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While the reason behind Apple's acquisition of PrimeSense remains unknown, the Cupertino company was awarded a PrimeSense patent on Tuesday describing 3D camera system allowing for an entirely new type of virtual keyboard.
The U.S. Patent and Trademark office awarded Apple with U.S. Patent 8,959,013, entitled "Virtual Keyboard for a Non-Tactile Three Dimensional User Interface." First discovered by AppleInsider, the newly granted invention describes a virtual keyboard that would allow users to type on air.
The system would use a 3D capturing device, such as an array of cameras, that would detect a user's hand movements. A user would be able to type and control a virtual keyboard by moving their fingers or hands, and the system would determine which words and keystrokes a user intends to type.
In the patent, Apple notes that its system could capture 3D information by scanning an "interactive area" located in front of a display screen. In this sense, users could interact with objects on a Mac or HDTV by using their hands in front of them, without physically touching a keyboard, remote, or touchscreen.
If the concept sounds familiar, it's because PrimeSense is the same company that powered the technology behind the first generation of Microsoft's Xbox Kinect.
However, even in its second generation hardware, Kinect does not allow the kind of precise gesture input described in the latest Apple patent, which was originally filed by PrimeSense in 2011. Apple's invention would feature cameras accurate enough to detect subtle fingertip movements for a virtual keyboard or otherwise.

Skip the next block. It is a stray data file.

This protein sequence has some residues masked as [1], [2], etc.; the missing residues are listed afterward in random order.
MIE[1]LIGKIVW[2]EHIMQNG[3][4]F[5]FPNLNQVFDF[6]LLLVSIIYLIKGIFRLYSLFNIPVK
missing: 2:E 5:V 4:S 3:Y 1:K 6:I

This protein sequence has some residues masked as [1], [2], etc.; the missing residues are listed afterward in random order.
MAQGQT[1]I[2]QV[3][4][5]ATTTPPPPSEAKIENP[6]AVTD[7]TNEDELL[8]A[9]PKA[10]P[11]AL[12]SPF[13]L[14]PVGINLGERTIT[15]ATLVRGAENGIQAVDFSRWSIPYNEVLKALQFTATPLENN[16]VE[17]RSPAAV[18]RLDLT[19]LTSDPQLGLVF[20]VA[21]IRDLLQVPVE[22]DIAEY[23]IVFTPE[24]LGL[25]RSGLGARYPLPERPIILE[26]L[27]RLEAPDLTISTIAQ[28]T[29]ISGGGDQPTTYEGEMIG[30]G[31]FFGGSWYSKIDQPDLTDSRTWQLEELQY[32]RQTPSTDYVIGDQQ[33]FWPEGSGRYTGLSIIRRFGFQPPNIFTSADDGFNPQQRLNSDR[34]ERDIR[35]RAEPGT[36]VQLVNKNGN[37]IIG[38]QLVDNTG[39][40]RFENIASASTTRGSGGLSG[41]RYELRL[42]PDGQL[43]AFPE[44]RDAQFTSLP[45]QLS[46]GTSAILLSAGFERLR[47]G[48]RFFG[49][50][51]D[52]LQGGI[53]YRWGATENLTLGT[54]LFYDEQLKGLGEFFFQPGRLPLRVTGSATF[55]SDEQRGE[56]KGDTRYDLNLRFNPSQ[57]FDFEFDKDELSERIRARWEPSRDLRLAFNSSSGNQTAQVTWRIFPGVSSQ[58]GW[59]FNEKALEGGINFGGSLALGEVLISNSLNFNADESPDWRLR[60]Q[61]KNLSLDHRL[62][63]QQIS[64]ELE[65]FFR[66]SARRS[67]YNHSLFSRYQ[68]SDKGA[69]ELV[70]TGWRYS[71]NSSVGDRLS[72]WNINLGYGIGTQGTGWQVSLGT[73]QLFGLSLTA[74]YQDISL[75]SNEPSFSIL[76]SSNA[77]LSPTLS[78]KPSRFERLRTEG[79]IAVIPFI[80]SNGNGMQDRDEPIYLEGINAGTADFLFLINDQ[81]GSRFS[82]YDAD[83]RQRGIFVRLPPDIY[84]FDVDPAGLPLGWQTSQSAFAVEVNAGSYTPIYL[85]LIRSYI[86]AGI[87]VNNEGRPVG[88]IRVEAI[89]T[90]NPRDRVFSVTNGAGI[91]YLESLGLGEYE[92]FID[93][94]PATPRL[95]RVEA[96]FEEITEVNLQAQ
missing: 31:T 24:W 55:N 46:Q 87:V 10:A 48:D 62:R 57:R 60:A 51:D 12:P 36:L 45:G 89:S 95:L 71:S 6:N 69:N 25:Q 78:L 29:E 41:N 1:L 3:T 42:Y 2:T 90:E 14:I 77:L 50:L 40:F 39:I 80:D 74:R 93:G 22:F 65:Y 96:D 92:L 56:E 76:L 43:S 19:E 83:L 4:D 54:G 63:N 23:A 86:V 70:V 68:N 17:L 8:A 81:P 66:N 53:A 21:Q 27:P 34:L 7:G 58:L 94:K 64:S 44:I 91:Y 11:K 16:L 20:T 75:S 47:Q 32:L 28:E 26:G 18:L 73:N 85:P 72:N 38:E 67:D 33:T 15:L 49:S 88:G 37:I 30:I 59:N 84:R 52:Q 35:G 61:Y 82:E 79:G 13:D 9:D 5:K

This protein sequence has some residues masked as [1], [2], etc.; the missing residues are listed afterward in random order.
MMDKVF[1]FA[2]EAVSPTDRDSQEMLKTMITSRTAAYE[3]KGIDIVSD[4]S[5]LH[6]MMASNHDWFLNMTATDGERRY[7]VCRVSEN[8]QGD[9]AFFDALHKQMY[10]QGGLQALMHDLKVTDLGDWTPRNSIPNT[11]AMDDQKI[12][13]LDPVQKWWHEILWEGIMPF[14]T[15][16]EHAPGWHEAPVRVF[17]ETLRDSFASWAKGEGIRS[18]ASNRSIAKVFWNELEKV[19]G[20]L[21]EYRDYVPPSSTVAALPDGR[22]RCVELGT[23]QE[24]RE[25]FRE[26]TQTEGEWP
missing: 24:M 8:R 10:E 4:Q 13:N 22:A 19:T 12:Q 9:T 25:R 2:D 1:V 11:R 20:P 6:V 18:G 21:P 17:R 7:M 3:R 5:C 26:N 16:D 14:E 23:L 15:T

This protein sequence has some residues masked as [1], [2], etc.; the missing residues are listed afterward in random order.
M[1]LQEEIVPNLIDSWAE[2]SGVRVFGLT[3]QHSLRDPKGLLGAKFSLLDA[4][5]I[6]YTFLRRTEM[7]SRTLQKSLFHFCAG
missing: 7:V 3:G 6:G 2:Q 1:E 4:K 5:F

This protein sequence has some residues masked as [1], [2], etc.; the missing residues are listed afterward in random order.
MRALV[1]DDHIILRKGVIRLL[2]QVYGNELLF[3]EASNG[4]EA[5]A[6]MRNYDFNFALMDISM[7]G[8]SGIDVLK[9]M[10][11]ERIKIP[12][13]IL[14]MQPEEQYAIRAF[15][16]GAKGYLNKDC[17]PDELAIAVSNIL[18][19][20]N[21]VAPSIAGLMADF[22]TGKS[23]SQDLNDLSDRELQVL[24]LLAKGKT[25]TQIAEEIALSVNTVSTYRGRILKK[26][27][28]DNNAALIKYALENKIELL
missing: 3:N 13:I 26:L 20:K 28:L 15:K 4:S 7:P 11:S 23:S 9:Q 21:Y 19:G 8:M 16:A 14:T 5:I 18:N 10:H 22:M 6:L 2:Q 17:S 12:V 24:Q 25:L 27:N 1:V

To help determine which keys a user intends to press, Apple's system would use a "language model" similar to its QuickType suggestions in iOS 8. This would provide a "best guess of the user's intended input," the filing reads, which would allow users to enter more quickly.
Apple's awarded patent is credited to PrimeSense employees Micha Galor, Ofir Or, Shai Litvak, and Erez Sali.
Apple's first awarded patent via the PrimeSense acquisition came last December, and it described a projection-based 3D mapping solution for advanced gesture input.
PrimeSense was founded in 2005, gaining notoriety in 2010 when Microsoft licensed its infrared motion-tracking, depth-sensing chip for the Kinect accessory for Xbox 360. Apple eventually bought Primesense in 2013 at a price tag said to be between $345 million and $360 million.